Democratic candidates Sen. Barack Obama and John Edwards sharply challenged Sen. Hillary Rodham Clinton’s candor, consistency and judgment Tuesday in a televised debate that underscored her front-runner status two months before the first presidential primary votes.

Obama, the Illinois senator, began immediately, saying Clinton has changed her positions on the North American Free Trade Agreement, torture policies and the Iraq war. Leadership, he said, does not mean “changing positions whenever it’s politically convenient.”

According to an poll of likely caucus-goers in Iowa conducted Oct. 17 through 24 by the University of Clinton and Obama are locked in a two-way heat in the top spots, with the New York senator leading at 28.9 percent, followed by Obama with 26.6 percent and Edwards with 20.0 percent.

Obama, who had promised to step up his attacks on Clinton, blasted her after she refused to directly answer a challenge from the debate’s co-moderator, Tim Russert, to release to the public all the papers on her health care proposal she exchanged with her husband, former President Bill Clinton, during her tenure as First Lady.

“I’m glad that Hillary [used] the phrase, ‘Turn the page,’ but this is an example of not turning the page.” Obama said. He emphasized that after “one of the most secretive administrations in history” a need for transparency was crucial.
Edwards, the former North Carolina senator, was even sharper at times, saying Clinton “defends a broken system that’s corrupt in Washington, D.C.” He stood by his earlier claim that she has engaged in “doubletalk.”

Clinton, standing between the two men, largely shrugged off the remarks and defended her positions. She has been the focus of Republican candidates’ “conversations and consternation,” she said, because she is leading in the polls.

She said she has specific plans on Social Security, diplomacy and health care. “I have been standing against the Republicans, George Bush and Dick Cheney,” she said, “and I will continue to do so, and I think Democrats know that.”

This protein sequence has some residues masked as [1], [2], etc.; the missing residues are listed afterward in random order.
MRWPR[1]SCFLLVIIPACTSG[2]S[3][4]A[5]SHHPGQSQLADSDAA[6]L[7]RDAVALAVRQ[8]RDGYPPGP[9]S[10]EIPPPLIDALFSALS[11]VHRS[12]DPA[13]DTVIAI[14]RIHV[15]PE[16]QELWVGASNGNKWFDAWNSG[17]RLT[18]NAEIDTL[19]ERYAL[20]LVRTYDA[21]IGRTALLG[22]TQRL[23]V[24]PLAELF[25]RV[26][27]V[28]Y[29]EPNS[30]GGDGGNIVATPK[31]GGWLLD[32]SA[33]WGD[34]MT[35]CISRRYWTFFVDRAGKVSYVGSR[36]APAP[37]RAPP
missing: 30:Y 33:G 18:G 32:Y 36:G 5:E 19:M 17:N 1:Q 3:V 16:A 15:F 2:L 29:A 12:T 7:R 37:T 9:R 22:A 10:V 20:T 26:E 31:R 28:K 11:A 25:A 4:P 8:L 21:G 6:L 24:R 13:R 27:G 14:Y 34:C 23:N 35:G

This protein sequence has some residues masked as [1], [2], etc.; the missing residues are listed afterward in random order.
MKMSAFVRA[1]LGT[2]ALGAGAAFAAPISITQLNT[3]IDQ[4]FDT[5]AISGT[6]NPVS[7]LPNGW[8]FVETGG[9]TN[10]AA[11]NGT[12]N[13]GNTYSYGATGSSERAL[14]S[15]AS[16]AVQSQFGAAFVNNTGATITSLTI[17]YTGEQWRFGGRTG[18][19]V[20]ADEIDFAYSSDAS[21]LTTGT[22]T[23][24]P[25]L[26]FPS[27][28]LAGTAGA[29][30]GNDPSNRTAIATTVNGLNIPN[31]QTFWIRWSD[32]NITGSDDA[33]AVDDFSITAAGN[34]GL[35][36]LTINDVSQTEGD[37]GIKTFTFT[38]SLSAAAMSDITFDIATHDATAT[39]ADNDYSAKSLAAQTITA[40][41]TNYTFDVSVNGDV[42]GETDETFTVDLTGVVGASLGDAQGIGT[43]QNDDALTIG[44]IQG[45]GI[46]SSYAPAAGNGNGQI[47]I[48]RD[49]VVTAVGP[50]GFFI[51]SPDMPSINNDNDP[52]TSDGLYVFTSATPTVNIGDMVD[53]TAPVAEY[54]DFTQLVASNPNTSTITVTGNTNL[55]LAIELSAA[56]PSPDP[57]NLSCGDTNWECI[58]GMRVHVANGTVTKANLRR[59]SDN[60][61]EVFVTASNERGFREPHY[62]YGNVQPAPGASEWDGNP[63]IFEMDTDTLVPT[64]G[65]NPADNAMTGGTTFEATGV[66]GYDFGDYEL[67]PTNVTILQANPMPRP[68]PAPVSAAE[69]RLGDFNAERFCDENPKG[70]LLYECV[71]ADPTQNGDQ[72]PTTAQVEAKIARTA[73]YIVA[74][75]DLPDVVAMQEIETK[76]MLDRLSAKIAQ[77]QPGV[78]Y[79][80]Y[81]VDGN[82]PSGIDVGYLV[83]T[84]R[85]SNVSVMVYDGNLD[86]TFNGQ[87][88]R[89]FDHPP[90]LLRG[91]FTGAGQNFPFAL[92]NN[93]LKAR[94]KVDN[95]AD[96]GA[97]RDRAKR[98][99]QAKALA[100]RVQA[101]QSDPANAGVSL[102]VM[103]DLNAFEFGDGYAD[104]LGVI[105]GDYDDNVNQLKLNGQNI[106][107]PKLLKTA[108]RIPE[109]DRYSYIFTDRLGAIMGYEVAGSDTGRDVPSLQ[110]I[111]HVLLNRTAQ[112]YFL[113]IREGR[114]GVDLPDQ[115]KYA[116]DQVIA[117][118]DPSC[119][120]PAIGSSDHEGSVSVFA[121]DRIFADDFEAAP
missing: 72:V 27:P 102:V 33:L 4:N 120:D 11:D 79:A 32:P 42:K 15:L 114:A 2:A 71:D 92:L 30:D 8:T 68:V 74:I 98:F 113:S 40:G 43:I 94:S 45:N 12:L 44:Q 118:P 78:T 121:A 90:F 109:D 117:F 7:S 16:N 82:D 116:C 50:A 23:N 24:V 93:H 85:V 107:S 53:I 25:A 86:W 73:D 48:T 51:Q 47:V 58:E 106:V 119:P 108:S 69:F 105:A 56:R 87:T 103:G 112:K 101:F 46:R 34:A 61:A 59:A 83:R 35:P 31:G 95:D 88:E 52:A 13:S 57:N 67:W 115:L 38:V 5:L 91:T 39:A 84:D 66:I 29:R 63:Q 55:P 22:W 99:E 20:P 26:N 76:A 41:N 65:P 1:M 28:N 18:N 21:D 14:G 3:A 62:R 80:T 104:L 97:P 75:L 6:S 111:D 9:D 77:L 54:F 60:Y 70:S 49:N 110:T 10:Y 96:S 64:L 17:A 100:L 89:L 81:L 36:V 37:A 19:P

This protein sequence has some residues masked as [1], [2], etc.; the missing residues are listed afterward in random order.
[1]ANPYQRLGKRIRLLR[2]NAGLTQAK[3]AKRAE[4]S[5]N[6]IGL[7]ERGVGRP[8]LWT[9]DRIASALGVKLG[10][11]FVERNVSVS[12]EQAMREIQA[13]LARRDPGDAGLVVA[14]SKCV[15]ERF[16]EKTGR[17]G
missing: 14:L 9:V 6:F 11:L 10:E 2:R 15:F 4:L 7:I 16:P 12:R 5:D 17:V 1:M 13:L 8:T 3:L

Obama’s efforts appeared to bear fruit.

In an poll taken immediately after the debate, 27 percent of nearly 22,000 respondents said Obama “stood out from the pack,” versus Clinton’s 23 percent and Edwards’ 19 percent. Twenty-nine percent said Obama “showed the most leadership qualities,” versus Clinton’s 26 percent and Edwards’ 15 percent. Twenty-nine percent said Obama was “the most convincing candidate,” while Clinton got 23 percent and Edwards polled at 18 percent.

Clinton got top spots in the MSNBC poll asking “Who had the most rehearsed answers?” and “Who avoided the questions?” She got 59 and 70 percent respectively, while Obama had 16 and 14 percent.

But a poll on asking respondents who they believed won the debate, Clinton received 31 percent; Obama received 30 percent; Edwards got 12 percent, with Sen. Joe Biden and Rep. Dennis Kucinich tied at 11 percent.

Peter C. Groff, a Colorado state senator, publisher of and executive director of the Center for African American Policy at the University of Denver, said Obama stepping up his attacks on Clinton is a calculated strategy that could have repercussions — particularly as a black man criticizing a white woman.

“It’s a plan of attack that was certain to happen sooner or later, particularly as we get closer to the primaries,” Groff told

“But, Obama has to be very careful with that approach,” he added. “Despite the media sharks and pundits smelling blood in the water and pressing his campaign to take the offensive, he can’t attack a woman the same way he can attack a man.”

“I believe that he’s somewhat sensitive to this,” Groff said, “and, he has to be extremely careful how aggressive he is with what could determine his electoral fate amongst many white voters. So, there has to be a balance. He could maintain such a balance by keeping a policy focus, rather than a focus that appears too personal.”